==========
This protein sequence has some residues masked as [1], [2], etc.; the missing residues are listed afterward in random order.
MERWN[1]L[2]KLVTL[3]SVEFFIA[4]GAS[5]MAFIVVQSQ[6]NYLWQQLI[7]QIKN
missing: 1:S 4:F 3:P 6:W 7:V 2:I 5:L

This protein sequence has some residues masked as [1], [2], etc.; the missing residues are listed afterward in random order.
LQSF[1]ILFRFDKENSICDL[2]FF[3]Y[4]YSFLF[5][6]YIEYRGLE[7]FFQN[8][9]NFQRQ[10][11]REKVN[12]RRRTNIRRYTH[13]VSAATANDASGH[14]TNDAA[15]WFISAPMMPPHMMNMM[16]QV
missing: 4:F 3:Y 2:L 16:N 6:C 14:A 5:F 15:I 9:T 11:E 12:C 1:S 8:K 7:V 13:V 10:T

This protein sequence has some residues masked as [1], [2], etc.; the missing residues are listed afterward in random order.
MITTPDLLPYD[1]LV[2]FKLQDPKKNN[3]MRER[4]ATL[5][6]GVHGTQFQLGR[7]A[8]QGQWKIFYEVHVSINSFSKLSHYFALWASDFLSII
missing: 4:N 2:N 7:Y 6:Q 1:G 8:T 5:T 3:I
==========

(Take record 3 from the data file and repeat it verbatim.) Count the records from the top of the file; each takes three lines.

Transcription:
This protein sequence has some residues masked as [1], [2], etc.; the missing residues are listed afterward in random order.
MITTPDLLPYD[1]LV[2]FKLQDPKKNN[3]MRER[4]ATL[5][6]GVHGTQFQLGR[7]A[8]QGQWKIFYEVHVSINSFSKLSHYFALWASDFLSII
missing: 4:N 2:N 7:Y 6:Q 1:G 8:T 5:T 3:I